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Jamis Road Bikes???

post #1 of 9
Thread Starter 
Anyone know the Jamis road bike line? I've riden their hardtail mountain bikes for years and I'm thinking of keeping the patronage up and getting a road frame. Thoughts? what is comprable for the $$$$?


post #2 of 9
Hey Pow--if you don't get a knowledgeable answer here, try asking your question in the Bicycling Forums.

Good luck!

Best regards,
Bob Barnes
post #3 of 9
Just a quick response before you get flooded with tons of expert advice from other cyclists. I have been riding a Jamis Coda 2000 for a year now. It is there hybrid model. I primarily use it for commuting (15 miles) and shorter training rides (20 - 40 miles) now. I have a lot of fun on it and I really like the frame. It is very stable for descending. The frame and low end components are heavy. I kind of like the weight for shorter training rides. I plan to make some upgrades so that I can use it for cyclo-cross racing. I bought a used road bike after my rides started to regularly exceed 60 miles.
post #4 of 9
Jamis bikes are made overseas and imported by a business located in Northern NJ. They are a pretty good value, but since the American office only is a sales conduit, you MIGHT have a hard time with post-sale customer service.

Jamis bikes have a good reputation and I think that if you buy one from a local bike shop that you trust and that is an authorized Jamis dealer, you can circumvent the potential customer service issues.

I would consider Jamis bikes if I were in the market for a bike niche where they make a model.
post #5 of 9
Thread Starter 
didn't know they were made overseas. I always figured production was at the same location as the NJ office. I have some time to research I have some shoulder surgery coming up which will take me off the bike for a while but after I plan on pulling the trigger and start spinning the road again. I checked out the Airborne frames as well. They seemed a bit beefyer that the Jamis and I like the TI. There could be a cost justification in there as well.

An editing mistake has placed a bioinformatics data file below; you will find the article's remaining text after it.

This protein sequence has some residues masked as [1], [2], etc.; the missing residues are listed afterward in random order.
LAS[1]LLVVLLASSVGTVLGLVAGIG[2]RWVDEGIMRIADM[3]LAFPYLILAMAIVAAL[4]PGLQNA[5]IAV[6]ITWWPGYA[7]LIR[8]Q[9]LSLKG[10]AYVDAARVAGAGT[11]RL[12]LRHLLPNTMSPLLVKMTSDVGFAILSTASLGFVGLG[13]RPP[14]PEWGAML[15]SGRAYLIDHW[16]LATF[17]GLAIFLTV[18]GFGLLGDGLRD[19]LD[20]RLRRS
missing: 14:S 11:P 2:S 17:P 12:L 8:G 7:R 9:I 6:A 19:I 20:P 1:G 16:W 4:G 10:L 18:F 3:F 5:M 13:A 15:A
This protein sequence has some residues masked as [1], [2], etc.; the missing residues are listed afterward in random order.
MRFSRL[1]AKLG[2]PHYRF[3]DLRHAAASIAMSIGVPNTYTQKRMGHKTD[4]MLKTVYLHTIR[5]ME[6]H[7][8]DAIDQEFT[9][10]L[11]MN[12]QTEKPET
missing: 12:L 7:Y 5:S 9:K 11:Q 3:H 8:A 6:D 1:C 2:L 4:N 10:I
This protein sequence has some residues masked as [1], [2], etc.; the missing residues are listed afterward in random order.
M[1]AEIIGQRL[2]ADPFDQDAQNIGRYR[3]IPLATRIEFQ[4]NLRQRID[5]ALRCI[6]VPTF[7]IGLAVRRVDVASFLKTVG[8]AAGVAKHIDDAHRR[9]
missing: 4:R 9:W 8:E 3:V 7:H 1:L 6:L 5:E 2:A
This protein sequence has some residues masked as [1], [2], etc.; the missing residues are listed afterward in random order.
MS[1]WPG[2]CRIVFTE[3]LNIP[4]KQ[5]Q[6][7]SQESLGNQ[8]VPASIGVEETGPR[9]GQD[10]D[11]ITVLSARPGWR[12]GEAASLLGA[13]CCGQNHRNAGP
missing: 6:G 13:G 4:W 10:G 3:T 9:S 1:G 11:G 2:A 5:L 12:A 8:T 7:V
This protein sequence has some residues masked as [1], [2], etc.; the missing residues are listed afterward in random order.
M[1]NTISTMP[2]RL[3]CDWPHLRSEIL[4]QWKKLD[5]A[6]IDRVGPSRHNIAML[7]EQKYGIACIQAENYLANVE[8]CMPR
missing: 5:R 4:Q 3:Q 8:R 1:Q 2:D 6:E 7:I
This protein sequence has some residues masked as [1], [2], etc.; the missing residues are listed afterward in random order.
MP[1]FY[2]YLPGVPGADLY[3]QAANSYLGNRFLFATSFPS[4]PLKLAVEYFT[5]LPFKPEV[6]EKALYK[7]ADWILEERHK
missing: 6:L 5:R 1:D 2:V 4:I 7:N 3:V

thanks all
post #6 of 9
Pow--I've heard mixed reviews of the Airborne frames--many excellent, some lukewarm. It's nice that they allow you to specify each and every component on the bike, and that they send it to you direct. Of course, you've got to find a way to get the right fit.

If you haven't already, you might want to check out the thread Road Bike Purchase--there were some good recommendations there. As I said in that thread, I'd look closely at the Douglas-brand bikes sold by Colorado Cyclery, if I were in the market for a good value on a road bike. Like Airborne, they offer a full-titanium frame, as well as aluminum and aluminum/carbon frames. The prices are right, and the bikes get rave reviews.

It's a good time of year to buy bicycles....

Best regards,
Bob Barnes
post #7 of 9
Jamis sells price-point bikes that are mass-produced in Taiwanise factories.

I once had a Jamis dirt bike (Diablo, from the early 90s) and it was nice, but it couldn't compare to the hand-built, custom rides owned by some of my friends.

What do you want, Pow Junkie? What are you looking for in a bike? The Jamis will get you places, if that's your criterion. I think that the Cannondale CAAD series (CAAD 3 and up) is quite good, however, and recommend that over the Jamis.
post #8 of 9
Thread Starter 
I would say that I will be looking at doing probably 4+ day's of road riding a week, with longer rides of up to 30 mi on the weekends. The average road mileage durring the week would probably be 10-15. I don't plan on racing so I looking for a really stable bike. I will in traffic (Washington DC), and will spend a good deal of time on the brakes and dodging cars untill I can get out of the city. I have never purchased a road bike but I have always looked for a bike that felt solid at speed and loved hills, I'm a hill freak.
post #9 of 9
The Jamis should be fine so long as it is fitted and outfitted properly for your purposes. Since you favor hills, Pow Junkie, you may want to consider getting a triple chainring for better hill gearing. Don't be afraid to go back again and again to the store to exchange your seat (saddle), trust me, you want that sucker to be just right.

Good luck!
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